I spent my holiday weekend exploring New Mexico and Arizona. I visited four national park service sites. I played in the sand, hiked amongst stone columns, walked through fields of trees turned to sparkling stones, and looked from a volcanic plateau over a desert of color. I visited White Sands National Monument, Chiricahua National Monument, Saguaro National Park, and Petrified Forest National Park, and with the exception of Saguaro, I was struck by how little flukes of crystallography and geology birthed the places of beauty I admired.
White Sands National Monument
White Sands National Monument is located in southeast New Mexico, not too far from Roswell. The national monument is surrounded by White Sands Missile Range, which contains the Trinity Site (which by the way, looks rather dull from the road, just a plaque. There were a lot of cattle grazing nearby, amusingly). Occasionally, the monument closes because of tests on the missile range. The morning of the day we visited, an F-16 crashed in the missile range (the pilot was okay).
White Sands National Monument is made up of gypsum sand. That sand is actually why it’s a missile range. It’s brilliantly white, and thus makes a great target. Check it out on google earth, it really sticks out.
Gypsum is water soluble, so gypsum dunes are pretty rare. The White Sands dunes exist because the Tularosa Basin in which it sits has no drain. The dunes are basically a dried lake bed–a small lake does exist at the southern end of the park. In my humble opinion, gypsum kicks silica’s (normal sand) butt. The grains are very fine. They sell sleds in the gift shop, and families went sledding on the dunes. The sand doesn’t capture heat like silica sand does. And when you get sand in your mouth, as you will when sledding or when you drop your water bottle in the sand like I did, it dissolves. Truly, the gypsum sand dunes are the closest thing I’ve ever seen to warm snow.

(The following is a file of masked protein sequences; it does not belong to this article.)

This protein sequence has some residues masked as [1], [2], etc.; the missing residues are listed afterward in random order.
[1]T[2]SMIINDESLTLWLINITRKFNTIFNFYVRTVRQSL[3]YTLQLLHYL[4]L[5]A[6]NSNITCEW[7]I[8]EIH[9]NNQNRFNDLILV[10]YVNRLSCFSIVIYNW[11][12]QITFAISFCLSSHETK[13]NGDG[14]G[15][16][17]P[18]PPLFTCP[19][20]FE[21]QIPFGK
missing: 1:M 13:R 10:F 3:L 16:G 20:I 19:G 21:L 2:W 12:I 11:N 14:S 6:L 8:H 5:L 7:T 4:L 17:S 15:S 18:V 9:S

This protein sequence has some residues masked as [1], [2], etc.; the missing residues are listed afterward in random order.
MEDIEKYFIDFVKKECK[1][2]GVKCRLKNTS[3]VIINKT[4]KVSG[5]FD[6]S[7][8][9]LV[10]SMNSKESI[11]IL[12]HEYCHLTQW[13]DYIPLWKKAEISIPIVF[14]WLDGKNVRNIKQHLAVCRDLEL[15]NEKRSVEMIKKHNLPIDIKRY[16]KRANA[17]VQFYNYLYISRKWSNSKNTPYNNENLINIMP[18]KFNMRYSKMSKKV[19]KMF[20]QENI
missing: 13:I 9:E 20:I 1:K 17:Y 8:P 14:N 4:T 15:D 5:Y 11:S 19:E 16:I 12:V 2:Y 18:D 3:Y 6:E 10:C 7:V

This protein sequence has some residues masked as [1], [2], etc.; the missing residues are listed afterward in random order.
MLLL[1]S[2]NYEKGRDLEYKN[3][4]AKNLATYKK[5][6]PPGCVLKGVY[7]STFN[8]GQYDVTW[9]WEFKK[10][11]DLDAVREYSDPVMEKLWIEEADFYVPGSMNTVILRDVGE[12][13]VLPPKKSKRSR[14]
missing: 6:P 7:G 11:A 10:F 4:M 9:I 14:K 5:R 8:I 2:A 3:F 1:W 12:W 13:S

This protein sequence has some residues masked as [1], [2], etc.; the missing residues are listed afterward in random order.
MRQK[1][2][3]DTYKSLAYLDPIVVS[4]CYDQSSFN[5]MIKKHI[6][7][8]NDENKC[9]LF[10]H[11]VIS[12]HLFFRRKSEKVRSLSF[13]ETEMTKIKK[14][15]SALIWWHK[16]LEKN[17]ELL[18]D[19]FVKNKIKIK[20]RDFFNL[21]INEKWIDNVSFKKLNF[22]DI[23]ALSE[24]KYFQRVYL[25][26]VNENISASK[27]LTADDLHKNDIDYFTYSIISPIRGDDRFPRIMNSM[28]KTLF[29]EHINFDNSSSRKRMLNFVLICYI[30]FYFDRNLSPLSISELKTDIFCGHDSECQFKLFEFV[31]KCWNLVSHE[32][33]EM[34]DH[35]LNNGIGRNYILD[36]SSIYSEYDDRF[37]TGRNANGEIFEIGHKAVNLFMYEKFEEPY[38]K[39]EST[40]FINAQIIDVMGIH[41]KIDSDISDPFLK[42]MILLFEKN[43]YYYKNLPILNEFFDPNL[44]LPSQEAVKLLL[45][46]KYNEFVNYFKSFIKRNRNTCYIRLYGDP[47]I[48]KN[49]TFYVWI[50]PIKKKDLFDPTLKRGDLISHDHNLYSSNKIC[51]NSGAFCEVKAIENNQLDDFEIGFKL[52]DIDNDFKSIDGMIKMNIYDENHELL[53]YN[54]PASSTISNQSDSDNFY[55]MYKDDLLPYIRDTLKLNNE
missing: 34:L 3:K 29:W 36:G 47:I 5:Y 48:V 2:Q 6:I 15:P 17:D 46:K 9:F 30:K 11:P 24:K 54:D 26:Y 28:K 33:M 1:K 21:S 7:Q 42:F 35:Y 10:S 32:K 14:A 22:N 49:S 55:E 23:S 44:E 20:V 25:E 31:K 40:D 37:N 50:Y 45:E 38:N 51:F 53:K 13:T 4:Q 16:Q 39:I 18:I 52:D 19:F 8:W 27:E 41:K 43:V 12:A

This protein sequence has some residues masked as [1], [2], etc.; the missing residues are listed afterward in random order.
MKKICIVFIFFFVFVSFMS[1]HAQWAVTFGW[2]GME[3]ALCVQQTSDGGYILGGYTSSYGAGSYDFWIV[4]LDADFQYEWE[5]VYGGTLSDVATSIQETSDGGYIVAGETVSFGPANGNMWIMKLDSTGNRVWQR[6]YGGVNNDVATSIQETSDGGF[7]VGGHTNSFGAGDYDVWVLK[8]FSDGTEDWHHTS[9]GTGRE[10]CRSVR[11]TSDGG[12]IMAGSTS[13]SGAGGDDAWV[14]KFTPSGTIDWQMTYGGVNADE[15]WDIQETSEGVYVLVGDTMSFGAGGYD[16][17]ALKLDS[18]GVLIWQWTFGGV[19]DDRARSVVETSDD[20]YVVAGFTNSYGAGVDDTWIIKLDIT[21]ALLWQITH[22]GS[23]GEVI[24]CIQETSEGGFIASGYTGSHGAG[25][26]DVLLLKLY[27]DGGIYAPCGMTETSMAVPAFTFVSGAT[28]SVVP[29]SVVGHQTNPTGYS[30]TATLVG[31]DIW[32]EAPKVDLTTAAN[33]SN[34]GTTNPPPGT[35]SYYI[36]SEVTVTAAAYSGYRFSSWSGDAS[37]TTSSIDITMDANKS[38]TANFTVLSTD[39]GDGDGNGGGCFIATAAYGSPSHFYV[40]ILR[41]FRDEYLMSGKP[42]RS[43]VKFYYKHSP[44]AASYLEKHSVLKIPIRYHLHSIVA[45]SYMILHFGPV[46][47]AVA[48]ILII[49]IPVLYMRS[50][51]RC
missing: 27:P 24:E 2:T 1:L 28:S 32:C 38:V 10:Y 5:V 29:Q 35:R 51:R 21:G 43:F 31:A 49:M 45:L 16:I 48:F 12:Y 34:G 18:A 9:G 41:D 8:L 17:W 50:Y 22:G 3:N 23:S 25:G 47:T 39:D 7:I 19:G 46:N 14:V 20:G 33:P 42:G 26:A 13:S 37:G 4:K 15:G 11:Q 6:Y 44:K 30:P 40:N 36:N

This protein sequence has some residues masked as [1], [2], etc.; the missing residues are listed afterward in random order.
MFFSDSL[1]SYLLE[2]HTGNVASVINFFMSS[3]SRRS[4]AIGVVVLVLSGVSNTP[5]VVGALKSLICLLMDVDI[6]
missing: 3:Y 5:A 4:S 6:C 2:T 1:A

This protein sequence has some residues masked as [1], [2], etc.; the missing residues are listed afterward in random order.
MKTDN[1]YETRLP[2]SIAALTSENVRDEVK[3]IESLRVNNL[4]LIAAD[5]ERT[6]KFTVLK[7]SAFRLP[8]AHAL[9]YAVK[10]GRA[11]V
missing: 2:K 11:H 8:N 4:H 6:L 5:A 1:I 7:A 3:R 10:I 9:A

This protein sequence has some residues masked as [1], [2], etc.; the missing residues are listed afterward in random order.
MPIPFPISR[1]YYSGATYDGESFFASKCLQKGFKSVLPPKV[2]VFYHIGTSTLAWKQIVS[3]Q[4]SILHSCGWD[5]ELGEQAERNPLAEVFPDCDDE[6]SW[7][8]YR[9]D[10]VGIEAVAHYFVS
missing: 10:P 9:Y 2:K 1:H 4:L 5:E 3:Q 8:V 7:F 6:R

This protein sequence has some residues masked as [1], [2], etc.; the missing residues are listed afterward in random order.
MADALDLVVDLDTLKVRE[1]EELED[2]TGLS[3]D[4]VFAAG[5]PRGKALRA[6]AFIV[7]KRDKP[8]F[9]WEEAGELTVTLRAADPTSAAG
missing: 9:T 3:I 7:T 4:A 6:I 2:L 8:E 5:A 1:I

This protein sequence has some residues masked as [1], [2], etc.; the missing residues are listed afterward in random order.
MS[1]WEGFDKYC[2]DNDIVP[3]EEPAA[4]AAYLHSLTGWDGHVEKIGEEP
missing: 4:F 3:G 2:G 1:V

(Gypsum is generally just a cool mineral. Selenite is composed of gypsum. If you’re in a rock shop, find a piece to look at. Selenite has what is known as birefringence–if you set it on text and look through it, you’ll see that text twice. Gypsum also is what desert roses are made of. Selenite crystals have been found up to meters long in caves in Mexico. Gypsum is also what makes drywall. And gypsum is just calcium bonded to sulfate. Chemistry is wonderful stuff.)
The White Sands National Monument is spectacular, more spectacular than many national parks I’ve seen. The nearby Organ Mountains are beautiful too. I suspect this would be a national park, if not for the air force wanting to bomb it from time to time. It is absolutely worth a visit– but it is in southern New Mexico, so perhaps at a cooler time of day or year. On November 25th, it was a high of 75, and it was great.
Chiricahua National Monument